So far, the Saskatchewan Water Security Agency says the spring run-off is going relatively well. However, that can change in an instant.
Last week, farms were flooded in east-central Saskatchewan, near Erwood, after ice jams blocked the river. As well, more than 100 people were sent from their homes on the James Smith First Nation.
"The ice is a little stronger this year," agency spokesperson Patrick Boyle told CBC Radio's The Morning Edition. "It's pretty early in the scope of spring runoff, and the ice is considerably stronger than it normally would be."
While the agency was hoping for cool temperatures and a gradual melt, last week's flash of hot temperatures sped the melt along.
"Some of our guys in our Nipawin regional office said it was winter in the morning and all of a sudden it was summer in the afternoon," he said. "With those warm temperatures, you really started to see things move."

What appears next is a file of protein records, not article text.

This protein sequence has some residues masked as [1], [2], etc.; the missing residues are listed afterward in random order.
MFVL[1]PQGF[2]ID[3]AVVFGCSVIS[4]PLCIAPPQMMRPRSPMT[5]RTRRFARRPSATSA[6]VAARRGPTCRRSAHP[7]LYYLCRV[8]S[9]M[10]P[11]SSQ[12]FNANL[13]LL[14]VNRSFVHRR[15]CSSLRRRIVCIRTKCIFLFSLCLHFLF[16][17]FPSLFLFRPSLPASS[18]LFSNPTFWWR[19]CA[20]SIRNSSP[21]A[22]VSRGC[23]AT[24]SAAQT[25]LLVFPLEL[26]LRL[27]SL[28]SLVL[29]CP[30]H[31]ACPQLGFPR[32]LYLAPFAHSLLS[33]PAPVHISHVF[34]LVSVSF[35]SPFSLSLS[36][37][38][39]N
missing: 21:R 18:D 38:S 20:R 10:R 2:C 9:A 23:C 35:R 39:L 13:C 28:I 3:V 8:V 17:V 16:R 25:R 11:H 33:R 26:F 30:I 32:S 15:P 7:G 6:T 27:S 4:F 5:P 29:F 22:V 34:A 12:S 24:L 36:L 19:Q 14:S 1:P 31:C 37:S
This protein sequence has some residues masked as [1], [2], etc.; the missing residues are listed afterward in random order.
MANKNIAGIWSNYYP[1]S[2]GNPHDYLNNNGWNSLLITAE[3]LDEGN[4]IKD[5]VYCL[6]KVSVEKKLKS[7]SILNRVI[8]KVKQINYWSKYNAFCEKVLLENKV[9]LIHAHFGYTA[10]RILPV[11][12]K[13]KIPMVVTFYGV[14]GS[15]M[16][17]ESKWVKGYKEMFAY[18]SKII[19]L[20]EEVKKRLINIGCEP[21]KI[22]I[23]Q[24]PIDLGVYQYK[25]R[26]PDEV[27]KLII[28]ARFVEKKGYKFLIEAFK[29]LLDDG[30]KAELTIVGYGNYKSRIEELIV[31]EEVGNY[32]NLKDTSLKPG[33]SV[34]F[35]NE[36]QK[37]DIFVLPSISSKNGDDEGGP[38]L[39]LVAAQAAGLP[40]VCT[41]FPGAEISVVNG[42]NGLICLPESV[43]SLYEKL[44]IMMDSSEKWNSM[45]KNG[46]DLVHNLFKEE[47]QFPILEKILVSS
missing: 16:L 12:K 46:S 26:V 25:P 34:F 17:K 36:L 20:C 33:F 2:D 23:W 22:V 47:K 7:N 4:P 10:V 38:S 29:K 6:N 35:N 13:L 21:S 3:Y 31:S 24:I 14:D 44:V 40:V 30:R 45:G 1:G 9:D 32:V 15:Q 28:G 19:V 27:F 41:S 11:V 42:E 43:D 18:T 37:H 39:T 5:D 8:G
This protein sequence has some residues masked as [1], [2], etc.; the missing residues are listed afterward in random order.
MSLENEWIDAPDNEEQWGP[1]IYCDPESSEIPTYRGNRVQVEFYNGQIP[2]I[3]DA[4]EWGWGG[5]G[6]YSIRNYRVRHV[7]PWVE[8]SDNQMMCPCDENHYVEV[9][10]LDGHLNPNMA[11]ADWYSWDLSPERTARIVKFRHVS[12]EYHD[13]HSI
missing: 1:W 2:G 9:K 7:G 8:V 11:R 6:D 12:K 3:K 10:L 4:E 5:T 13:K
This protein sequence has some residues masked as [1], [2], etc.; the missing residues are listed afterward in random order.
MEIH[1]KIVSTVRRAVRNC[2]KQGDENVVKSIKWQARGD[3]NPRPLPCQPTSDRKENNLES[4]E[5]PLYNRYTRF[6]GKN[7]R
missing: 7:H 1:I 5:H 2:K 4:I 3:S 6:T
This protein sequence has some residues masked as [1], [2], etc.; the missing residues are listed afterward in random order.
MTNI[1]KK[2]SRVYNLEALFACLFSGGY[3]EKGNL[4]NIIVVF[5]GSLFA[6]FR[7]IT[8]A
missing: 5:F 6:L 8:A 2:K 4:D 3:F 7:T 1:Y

Boyle said peak water levels have already moved past Red Earth First Nation. The reserve's only access road has become flooded many times in the past, making it difficult to access.
Right now, the agency has its eye on the Battlefords, where the Battle River meets with the North Saskatchewan River.
"It's prone to ice jamming," he said. "We did see one last week. And as that ice makes its way through the system, we're going to be watching that moving forward."
Meanwhile in the province's southeast, the Rafferty and Alameda reservoirs are already filling up to summer levels.
Boyle said it was difficult to guess what the rest of the runoff season will look like.
"We're pretty hopeful right now," he said. "But I've learned fairly quickly not to bet on the weather."